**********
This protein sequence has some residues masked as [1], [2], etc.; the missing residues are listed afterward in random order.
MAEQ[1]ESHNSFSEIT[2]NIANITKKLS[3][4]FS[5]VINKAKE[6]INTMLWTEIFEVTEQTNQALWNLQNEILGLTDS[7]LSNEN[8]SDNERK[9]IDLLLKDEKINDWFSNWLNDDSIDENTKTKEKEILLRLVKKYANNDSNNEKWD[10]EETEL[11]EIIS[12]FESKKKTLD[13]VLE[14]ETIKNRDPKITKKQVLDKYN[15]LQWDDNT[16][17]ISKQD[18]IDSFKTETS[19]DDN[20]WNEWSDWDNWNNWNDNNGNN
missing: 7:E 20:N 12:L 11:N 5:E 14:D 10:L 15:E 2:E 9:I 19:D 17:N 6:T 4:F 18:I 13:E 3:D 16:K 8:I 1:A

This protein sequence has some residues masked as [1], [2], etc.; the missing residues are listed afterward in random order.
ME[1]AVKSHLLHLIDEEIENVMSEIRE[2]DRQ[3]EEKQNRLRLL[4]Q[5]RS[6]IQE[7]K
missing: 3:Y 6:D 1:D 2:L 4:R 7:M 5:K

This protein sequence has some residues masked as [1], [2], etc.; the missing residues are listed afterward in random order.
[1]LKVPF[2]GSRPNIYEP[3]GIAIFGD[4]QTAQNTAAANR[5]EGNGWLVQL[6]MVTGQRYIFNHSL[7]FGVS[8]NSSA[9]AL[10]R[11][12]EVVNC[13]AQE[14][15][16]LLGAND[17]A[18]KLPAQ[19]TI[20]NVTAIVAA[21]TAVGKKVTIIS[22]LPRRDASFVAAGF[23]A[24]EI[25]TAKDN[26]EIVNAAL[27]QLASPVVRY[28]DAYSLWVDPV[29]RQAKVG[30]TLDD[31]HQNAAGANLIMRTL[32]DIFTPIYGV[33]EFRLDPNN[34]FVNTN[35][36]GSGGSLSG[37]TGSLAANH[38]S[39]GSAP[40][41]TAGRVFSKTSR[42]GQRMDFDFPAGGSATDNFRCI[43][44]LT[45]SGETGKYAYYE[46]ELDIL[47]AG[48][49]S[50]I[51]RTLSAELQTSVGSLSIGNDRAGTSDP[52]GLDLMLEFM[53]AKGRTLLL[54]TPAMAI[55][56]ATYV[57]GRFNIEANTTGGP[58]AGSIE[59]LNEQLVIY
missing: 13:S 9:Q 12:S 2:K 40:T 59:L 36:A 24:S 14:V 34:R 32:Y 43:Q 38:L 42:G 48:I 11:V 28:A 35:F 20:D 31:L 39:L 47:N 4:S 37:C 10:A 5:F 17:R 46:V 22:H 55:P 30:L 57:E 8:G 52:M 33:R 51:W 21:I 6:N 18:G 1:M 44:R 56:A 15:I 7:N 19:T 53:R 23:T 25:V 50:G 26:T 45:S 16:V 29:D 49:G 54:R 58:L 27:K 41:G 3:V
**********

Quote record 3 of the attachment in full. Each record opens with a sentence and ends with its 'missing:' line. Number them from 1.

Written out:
This protein sequence has some residues masked as [1], [2], etc.; the missing residues are listed afterward in random order.
[1]LKVPF[2]GSRPNIYEP[3]GIAIFGD[4]QTAQNTAAANR[5]EGNGWLVQL[6]MVTGQRYIFNHSL[7]FGVS[8]NSSA[9]AL[10]R[11][12]EVVNC[13]AQE[14][15][16]LLGAND[17]A[18]KLPAQ[19]TI[20]NVTAIVAA[21]TAVGKKVTIIS[22]LPRRDASFVAAGF[23]A[24]EI[25]TAKDN[26]EIVNAAL[27]QLASPVVRY[28]DAYSLWVDPV[29]RQAKVG[30]TLDD[31]HQNAAGANLIMRTL[32]DIFTPIYGV[33]EFRLDPNN[34]FVNTN[35][36]GSGGSLSG[37]TGSLAANH[38]S[39]GSAP[40][41]TAGRVFSKTSR[42]GQRMDFDFPAGGSATDNFRCI[43][44]LT[45]SGETGKYAYYE[46]ELDIL[47]AG[48][49]S[50]I[51]RTLSAELQTSVGSLSIGNDRAGTSDP[52]GLDLMLEFM[53]AKGRTLLL[54]TPAMAI[55][56]ATYV[57]GRFNIEANTTGGP[58]AGSIE[59]LNEQLVIY
missing: 13:S 9:Q 12:S 2:K 40:T 59:L 36:A 24:S 14:V 34:R 32:Y 43:Q 38:L 42:G 48:I 11:V 28:A 35:F 20:D 31:L 39:L 47:N 4:S 37:C 10:A 5:F 17:R 46:V 22:H 55:P 30:L 57:E 8:G 52:M 33:R 51:W 21:I 6:N 18:G 1:M 44:R 56:A 15:I 7:N 19:T 53:R 23:T 25:V 50:G 26:T 45:S 16:V 29:D 49:G 54:R 58:L 27:K 41:G 3:V